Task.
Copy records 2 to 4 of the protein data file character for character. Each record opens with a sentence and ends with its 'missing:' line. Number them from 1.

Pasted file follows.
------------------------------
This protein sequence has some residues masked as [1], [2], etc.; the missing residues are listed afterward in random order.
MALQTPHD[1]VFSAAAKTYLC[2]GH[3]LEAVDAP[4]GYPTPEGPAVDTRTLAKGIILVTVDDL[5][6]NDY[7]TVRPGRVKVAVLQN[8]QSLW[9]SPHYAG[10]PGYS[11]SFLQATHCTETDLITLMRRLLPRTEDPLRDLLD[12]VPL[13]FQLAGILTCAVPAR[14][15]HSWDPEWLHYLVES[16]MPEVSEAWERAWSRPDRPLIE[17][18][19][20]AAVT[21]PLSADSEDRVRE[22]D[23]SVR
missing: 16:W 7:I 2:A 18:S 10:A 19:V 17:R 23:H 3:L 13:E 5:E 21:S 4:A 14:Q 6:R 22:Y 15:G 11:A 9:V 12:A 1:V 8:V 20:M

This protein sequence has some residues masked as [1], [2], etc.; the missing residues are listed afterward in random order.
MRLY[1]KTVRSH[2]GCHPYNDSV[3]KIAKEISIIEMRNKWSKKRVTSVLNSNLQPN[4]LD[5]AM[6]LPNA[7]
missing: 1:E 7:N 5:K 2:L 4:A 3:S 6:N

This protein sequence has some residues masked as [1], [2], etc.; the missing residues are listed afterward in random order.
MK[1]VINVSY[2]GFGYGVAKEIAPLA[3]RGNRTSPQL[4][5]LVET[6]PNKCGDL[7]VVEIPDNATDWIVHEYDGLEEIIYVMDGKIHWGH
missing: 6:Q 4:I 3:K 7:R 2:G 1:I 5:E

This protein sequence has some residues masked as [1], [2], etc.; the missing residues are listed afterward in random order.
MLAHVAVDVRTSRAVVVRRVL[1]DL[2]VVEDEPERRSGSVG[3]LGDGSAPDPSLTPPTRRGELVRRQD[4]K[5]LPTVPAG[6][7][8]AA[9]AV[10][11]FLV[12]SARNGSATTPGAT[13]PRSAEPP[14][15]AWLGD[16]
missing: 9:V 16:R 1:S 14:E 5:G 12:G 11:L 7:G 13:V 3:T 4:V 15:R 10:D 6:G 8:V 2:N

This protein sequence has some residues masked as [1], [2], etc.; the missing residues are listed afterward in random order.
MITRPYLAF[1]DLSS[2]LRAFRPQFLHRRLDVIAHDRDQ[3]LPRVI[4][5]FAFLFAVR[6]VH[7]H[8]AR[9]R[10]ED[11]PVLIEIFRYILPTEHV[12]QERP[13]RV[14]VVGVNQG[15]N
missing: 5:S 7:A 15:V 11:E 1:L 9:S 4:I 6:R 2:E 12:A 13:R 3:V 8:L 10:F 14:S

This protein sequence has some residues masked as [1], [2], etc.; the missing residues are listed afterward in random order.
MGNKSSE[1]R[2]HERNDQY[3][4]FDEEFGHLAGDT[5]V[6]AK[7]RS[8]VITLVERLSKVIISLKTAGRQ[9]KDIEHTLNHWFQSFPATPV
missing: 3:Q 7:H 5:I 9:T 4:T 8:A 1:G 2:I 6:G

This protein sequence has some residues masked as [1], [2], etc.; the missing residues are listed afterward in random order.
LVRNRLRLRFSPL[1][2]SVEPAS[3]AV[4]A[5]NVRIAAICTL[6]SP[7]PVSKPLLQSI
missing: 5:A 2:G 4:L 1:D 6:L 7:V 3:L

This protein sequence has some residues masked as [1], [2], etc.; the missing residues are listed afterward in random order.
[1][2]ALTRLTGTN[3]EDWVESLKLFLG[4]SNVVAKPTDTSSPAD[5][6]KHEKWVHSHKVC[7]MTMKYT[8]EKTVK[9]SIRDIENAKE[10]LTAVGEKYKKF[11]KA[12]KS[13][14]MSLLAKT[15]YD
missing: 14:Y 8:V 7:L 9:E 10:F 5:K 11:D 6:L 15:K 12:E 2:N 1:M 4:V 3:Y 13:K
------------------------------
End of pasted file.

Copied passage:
This protein sequence has some residues masked as [1], [2], etc.; the missing residues are listed afterward in random order.
MRLY[1]KTVRSH[2]GCHPYNDSV[3]KIAKEISIIEMRNKWSKKRVTSVLNSNLQPN[4]LD[5]AM[6]LPNA[7]
missing: 1:E 7:N 5:K 2:L 4:A 3:S 6:N

This protein sequence has some residues masked as [1], [2], etc.; the missing residues are listed afterward in random order.
MK[1]VINVSY[2]GFGYGVAKEIAPLA[3]RGNRTSPQL[4][5]LVET[6]PNKCGDL[7]VVEIPDNATDWIVHEYDGLEEIIYVMDGKIHWGH
missing: 6:Q 4:I 3:K 7:R 2:G 1:I 5:E

This protein sequence has some residues masked as [1], [2], etc.; the missing residues are listed afterward in random order.
MLAHVAVDVRTSRAVVVRRVL[1]DL[2]VVEDEPERRSGSVG[3]LGDGSAPDPSLTPPTRRGELVRRQD[4]K[5]LPTVPAG[6][7][8]AA[9]AV[10][11]FLV[12]SARNGSATTPGAT[13]PRSAEPP[14][15]AWLGD[16]
missing: 9:V 16:R 1:S 14:E 5:G 12:G 11:L 7:G 13:V 3:T 4:V 15:R 10:D 6:G 8:V 2:N